by Horace McCoy
‘It’s peculiar to me,’ she said, ‘that everybody pays so much attention to living and so little to dying.’
Robert, a young man looking for fame and fortune as a Hollywood director, chances across a girl named Gloria, and he enters a marathon dance contest with her. Contestants get 10 minutes off their feet every two hours, otherwise they must dance continuously and the last couple standing wins. Over the next few weeks of the contest Robert gets to know Gloria and her sour, suicidal moods quite well.
Interspersed between the chapters detailing sections of the marathon dance are the worlds of a judge finding Robert guilty of shooting and killing Gloria, and we have 37 days of dance to figure out what happened.
The focus is on our two main dancers, but this kind of close proximity with so many couples for an extended time leads to struggles permeating the dance like infidelity, cheating, murder, and the Mother’s League for Good Morals. Despite nearly the entire novel taking place on the dance floor, the extremely short length (around 25,000 words) ensures the setting never wears thin. The doom of the judge’s proclamations against our narrator between the chapters keeps the story humming, and it’s over before you know it.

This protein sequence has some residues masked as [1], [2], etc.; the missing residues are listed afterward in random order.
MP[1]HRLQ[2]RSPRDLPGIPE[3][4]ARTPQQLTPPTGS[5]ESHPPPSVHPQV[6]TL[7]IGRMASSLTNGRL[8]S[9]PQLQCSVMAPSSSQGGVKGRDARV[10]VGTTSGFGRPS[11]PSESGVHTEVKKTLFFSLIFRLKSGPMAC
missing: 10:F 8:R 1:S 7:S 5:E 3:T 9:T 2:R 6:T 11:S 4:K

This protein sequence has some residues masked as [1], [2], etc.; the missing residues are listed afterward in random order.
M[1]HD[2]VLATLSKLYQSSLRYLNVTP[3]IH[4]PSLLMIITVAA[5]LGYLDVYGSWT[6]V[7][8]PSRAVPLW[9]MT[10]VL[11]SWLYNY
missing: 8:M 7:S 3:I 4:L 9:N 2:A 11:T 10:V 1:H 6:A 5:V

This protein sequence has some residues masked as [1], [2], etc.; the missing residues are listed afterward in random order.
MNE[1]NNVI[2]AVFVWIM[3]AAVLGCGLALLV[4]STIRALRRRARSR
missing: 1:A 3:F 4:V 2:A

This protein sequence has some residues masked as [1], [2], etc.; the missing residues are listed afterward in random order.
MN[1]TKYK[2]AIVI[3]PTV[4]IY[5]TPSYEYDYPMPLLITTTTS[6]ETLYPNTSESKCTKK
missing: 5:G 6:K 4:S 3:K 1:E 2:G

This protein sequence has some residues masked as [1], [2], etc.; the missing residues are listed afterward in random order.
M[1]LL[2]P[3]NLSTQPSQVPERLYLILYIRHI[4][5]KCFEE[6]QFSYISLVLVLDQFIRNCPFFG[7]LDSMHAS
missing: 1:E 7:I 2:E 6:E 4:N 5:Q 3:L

Here’s another excellent entry in the noir canon. Using the dance marathon as an exhaustive device sets an interesting landscape where the darkness doesn’t come from sex, lies, murder or revenge, but from two people getting to know each other.
‘—we throw ourselves on the mercy of the court. This boy admits killing the girl, but he was only doing her a personal favor—‘